Intrigued by the quotes, and armed with a new Kindle which is encouraging me to read in a way not achieved since primary school teachers took to handing out merit badges, I have begun looking at some of the health economists work (See, for example, Gaynor and Cooper and Propper). On my initial reading, this is what it appears to say:
Competition in health care can be thought of occurring in three main ways: competition on price; competition on quality (where price is held constant); and competition on both quality and price.
Competition on quality is dependent on consumers knowing about and responding to differences in quality.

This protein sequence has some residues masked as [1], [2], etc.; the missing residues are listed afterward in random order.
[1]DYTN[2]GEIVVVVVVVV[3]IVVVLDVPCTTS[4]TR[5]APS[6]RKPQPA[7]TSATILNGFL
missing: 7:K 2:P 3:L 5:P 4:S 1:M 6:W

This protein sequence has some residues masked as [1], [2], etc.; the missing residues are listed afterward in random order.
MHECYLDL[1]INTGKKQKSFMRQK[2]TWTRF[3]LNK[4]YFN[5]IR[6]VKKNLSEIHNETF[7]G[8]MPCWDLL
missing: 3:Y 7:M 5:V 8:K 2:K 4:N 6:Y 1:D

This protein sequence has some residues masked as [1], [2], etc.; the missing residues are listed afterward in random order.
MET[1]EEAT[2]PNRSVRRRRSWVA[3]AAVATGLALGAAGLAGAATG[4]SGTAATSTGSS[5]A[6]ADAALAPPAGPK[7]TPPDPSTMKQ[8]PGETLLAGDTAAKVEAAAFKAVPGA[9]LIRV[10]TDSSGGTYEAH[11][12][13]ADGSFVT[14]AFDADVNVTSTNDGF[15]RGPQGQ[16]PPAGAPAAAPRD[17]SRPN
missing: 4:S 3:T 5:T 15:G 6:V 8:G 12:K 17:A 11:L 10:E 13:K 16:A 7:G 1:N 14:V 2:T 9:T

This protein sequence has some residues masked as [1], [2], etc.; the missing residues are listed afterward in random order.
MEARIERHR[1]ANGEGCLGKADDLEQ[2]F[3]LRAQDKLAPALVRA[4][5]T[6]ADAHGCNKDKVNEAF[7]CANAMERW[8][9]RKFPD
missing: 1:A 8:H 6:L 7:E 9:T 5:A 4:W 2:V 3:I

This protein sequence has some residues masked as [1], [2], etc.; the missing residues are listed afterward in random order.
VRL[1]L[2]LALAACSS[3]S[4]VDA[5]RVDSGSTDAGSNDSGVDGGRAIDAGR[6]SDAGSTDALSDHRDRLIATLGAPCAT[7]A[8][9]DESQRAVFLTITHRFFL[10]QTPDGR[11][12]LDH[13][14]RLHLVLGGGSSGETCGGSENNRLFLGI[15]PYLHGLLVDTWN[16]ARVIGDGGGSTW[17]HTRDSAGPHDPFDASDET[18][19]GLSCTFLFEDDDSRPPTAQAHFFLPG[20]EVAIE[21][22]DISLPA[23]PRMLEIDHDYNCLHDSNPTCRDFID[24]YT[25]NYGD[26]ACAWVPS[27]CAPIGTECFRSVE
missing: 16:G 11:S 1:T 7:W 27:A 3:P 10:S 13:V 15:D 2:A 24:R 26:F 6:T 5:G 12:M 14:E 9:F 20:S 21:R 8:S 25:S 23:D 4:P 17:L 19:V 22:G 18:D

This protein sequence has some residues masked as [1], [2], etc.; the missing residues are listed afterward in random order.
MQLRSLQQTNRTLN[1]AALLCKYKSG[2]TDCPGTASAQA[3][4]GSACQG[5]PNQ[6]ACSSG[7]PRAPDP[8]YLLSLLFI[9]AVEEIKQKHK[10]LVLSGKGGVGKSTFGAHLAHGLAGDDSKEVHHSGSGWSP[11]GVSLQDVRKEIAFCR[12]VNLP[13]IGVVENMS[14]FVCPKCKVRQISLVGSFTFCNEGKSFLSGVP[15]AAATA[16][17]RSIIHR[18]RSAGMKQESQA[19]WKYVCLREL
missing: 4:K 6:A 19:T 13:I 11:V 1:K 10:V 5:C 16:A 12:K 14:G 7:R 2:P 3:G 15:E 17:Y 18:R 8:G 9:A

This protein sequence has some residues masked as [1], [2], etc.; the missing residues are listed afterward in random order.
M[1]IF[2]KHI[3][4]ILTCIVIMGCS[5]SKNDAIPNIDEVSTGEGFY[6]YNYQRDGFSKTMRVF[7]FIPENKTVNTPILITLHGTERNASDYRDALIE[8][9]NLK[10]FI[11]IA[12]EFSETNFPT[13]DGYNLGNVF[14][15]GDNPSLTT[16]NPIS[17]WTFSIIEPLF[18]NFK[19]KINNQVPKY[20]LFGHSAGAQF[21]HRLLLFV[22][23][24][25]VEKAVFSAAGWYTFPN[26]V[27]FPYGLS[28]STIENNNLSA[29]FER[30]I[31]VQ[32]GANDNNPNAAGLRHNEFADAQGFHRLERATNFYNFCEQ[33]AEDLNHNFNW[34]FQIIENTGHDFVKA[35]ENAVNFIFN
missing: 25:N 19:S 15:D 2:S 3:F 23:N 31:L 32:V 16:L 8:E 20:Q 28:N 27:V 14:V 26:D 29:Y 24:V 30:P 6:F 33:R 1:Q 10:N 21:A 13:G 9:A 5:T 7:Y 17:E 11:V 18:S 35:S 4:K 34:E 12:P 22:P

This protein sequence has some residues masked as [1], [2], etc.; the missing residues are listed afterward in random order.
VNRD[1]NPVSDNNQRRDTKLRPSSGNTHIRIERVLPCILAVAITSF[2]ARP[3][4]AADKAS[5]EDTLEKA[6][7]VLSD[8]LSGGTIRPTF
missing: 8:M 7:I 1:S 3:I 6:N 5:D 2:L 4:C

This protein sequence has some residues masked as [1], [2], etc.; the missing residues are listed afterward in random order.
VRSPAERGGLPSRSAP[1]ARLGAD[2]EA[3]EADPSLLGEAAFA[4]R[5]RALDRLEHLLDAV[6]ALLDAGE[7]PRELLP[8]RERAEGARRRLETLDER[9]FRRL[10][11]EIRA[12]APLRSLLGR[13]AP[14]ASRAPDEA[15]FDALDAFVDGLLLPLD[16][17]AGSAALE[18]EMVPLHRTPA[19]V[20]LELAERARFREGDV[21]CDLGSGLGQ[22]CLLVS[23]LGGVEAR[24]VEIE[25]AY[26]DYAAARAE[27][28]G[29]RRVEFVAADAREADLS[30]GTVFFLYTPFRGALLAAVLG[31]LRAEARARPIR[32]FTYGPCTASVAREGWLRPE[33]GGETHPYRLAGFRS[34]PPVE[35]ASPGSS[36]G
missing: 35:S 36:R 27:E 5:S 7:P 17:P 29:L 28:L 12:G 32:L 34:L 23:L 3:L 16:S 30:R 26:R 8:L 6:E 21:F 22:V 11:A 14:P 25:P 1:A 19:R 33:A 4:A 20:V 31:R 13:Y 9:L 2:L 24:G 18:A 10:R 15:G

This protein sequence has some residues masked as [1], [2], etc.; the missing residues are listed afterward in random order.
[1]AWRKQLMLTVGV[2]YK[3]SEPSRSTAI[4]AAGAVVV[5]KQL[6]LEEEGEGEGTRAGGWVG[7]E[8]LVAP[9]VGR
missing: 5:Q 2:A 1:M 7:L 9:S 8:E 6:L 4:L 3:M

Competition on price alone diminishes quality. That is not always bad: prices and quality may be higher than the client needs or wants: gold-plated service or the idea of the dentists’ smile being the obvious examples.
Competition on quality alone (where price is fixed) increases quality (to risk the reader’s wrath by employing two more medical metaphors, this is not to be sneezed at – more people lived as a result).
The research on competition where there is quality and price competition is mixed. My initial reading suggests that price can reduced, quality appears to have been reduced sometimes and increased in others.
The most likely way of explaining the difference in results is whether consumers know about and respond to differences in quality. That is, for competition to occur successfully on the basis of quality consumers have to perceive real differences in quality and perceive that those differences in quality are worth paying for.